Two for Tuesday: Herman’s Hermits

Herman’s Hermits were from Manchester, 35 miles northeast of Liverpool, along the Mersey River. The youngest member of the band was lead singer Peter Noone, already an experienced actor because of his work on the long-running (and still-running) BBC-TV show Coronation Street. A local publican thought Peter bore a resemblance to Sherman, Mr. Peabody’s “pet boy” on “Peabody’s Improbable History” (one of several cartoons on the old Rocky & Bullwinkle Show); he shortened it to “Herman” and the group was christened “Herman and his Hermits,” later shortened to Herman’s Hermits. The remaining members of the band were Keith Hopwood (guitar), Derek “Lek” Leckenby (lead guitar), Karl Green (bass), and Barry Whitwam (drums). They were an immediate hit in the US, their popularity rivaling even that of The Beatles. In all, they released eight albums and 30 singles between 1965 and Noone’s departure in 1971. The band continued as Herman’s Hermits and is still performing, with Whitwam being the sole original member of the group.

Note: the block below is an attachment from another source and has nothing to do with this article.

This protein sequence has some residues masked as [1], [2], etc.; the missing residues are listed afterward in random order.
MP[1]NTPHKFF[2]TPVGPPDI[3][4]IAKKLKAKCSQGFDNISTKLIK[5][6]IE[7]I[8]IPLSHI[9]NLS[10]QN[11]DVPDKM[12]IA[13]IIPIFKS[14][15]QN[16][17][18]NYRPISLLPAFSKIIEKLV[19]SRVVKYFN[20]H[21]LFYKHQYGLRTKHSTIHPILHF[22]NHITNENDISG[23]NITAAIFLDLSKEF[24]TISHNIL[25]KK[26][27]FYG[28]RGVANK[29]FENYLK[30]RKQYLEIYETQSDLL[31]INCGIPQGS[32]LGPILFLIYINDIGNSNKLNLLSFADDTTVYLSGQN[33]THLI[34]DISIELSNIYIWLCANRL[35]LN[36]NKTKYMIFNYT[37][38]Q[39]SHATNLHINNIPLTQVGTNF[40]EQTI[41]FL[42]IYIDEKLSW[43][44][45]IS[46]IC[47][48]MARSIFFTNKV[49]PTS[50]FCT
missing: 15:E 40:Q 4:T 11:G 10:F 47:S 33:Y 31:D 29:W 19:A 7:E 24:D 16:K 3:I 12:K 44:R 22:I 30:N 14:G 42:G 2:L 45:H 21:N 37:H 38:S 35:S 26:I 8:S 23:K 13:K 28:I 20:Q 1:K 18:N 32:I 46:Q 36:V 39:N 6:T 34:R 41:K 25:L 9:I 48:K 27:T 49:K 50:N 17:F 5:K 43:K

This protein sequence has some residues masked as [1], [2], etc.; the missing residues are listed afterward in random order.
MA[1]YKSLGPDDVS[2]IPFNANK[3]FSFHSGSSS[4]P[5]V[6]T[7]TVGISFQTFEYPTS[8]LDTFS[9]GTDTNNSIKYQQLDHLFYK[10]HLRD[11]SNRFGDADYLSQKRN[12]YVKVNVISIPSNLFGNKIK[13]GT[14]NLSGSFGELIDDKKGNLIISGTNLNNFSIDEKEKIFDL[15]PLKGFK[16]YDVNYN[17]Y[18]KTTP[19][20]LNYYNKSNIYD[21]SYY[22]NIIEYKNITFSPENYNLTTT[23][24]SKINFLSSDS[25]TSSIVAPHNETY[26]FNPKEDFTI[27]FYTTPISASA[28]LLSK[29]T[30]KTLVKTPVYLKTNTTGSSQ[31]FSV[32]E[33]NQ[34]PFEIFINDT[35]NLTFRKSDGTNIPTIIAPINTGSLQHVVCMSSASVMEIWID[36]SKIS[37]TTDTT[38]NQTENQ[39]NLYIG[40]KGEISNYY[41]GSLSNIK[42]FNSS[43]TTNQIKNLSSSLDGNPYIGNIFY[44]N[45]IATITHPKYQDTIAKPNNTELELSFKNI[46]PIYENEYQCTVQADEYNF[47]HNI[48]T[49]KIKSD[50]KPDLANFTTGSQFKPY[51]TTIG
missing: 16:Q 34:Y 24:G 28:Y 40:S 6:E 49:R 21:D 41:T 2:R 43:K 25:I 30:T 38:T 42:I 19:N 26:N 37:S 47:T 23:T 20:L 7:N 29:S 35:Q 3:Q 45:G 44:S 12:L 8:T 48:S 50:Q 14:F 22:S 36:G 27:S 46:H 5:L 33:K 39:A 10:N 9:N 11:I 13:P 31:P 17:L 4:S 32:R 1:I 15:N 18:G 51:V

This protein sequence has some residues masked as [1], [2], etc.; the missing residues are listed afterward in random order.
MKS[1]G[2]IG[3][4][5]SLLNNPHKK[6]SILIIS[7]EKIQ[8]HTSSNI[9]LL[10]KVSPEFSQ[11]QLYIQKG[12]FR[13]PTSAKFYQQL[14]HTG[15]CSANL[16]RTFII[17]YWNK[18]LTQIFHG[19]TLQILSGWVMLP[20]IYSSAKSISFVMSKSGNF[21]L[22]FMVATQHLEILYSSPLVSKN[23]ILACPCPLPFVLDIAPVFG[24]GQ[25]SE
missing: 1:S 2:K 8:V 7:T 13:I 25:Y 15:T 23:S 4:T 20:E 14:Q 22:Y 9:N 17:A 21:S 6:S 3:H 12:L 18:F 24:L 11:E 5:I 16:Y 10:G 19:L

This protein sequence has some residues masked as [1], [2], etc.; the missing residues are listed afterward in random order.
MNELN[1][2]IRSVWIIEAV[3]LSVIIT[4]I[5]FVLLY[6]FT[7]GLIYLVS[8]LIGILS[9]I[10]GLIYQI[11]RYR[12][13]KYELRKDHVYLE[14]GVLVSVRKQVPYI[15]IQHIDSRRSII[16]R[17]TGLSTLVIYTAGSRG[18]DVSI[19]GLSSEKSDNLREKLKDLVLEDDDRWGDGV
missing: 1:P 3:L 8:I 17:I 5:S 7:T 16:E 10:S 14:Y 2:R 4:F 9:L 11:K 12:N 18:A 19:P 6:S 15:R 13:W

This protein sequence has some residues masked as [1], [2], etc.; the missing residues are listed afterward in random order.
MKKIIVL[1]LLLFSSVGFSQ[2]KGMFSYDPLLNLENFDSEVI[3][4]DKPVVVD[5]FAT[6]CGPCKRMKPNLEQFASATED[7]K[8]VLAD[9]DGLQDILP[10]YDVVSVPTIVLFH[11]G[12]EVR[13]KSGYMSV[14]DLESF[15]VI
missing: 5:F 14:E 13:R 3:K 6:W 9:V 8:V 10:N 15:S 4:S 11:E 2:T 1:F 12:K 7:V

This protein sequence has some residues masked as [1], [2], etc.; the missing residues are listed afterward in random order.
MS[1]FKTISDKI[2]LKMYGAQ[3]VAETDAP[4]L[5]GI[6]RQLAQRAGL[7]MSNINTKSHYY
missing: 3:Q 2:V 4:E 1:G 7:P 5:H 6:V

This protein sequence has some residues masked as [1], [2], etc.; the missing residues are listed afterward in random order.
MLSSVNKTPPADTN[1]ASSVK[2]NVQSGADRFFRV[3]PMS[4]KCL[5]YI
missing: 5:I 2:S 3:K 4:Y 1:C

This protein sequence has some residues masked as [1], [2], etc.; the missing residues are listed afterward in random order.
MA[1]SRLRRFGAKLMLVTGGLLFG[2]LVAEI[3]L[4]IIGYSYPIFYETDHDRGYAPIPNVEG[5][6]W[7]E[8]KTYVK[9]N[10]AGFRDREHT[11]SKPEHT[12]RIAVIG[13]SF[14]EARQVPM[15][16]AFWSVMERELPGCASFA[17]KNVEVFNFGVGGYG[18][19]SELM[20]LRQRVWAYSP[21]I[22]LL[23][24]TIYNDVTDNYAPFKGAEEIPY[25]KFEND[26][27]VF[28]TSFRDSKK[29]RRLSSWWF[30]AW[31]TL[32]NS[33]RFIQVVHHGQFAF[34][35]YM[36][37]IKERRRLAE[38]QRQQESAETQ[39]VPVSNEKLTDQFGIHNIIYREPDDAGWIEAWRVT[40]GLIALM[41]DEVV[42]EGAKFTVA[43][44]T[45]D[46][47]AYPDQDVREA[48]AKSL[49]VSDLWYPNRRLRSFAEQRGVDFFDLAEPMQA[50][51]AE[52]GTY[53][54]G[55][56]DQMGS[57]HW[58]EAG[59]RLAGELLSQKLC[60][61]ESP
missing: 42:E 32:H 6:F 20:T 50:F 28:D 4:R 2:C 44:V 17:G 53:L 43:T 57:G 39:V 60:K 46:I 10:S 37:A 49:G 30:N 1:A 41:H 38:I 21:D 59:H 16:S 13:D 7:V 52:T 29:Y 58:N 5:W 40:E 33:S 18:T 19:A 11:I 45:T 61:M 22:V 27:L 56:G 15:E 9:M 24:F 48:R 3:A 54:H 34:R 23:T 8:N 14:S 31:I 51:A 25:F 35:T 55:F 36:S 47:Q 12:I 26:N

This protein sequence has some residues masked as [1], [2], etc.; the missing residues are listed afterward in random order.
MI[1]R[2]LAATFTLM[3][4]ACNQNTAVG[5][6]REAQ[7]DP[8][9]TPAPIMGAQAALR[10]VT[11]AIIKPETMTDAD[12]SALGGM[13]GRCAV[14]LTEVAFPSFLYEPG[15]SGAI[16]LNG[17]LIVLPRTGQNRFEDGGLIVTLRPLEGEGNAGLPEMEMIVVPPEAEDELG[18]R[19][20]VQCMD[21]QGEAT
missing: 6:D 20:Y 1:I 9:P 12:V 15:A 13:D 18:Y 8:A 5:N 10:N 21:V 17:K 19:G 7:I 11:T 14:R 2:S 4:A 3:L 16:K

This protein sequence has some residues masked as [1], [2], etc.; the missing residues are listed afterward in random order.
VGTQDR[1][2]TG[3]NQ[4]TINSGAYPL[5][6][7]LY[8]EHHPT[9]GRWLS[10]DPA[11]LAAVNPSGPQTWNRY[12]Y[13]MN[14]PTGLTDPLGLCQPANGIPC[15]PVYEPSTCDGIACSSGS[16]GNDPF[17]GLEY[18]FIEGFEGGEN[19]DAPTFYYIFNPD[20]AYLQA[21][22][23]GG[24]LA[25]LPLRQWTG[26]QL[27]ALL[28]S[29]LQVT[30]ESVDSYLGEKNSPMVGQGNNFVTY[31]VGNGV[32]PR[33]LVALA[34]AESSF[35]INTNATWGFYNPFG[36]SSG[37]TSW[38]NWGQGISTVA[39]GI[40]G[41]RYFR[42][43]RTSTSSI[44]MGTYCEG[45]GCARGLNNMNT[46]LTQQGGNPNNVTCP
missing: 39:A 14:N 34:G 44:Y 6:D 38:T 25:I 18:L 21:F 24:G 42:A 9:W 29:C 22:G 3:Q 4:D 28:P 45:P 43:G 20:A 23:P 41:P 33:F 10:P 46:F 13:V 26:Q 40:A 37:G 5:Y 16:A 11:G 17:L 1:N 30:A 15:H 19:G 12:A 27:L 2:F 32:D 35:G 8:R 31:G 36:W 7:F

Our first song today is their first US hit, “Mrs. Brown, You’ve Got A Lovely Daughter.” It was one of two #1 singles in the US (the other being “I’m Henry the Eighth, I Am”) and was nominated for two Grammys in 1965.

The second song is “There’s A Kind Of Hush,” released in February 1967. It rose to #4 in the US. It was initially the B-side to the single “No Milk Today,” but American disk jockeys sensed that it would do better as the A side. “No Milk Today” rose to #35 on the Hot 100 as an A side.

Peter Noone is still performing as a solo act; his website is here. There are also two Herman’s Hermits website, both the original Peter Noone version and the current Barry Whitwam one. The music has held up well over the years.

Herman’s Hermits, your Two for Tuesday, March 10, 2015.

9 thoughts on “Two for Tuesday: Herman’s Hermits

    1. I always liked the flipside of Kind of Hush, “No Milk Today,” a little better. Did you ever sing along to “Wonderful World,” the Sam Cooke cover, or “Silhouettes”? Those were fun…

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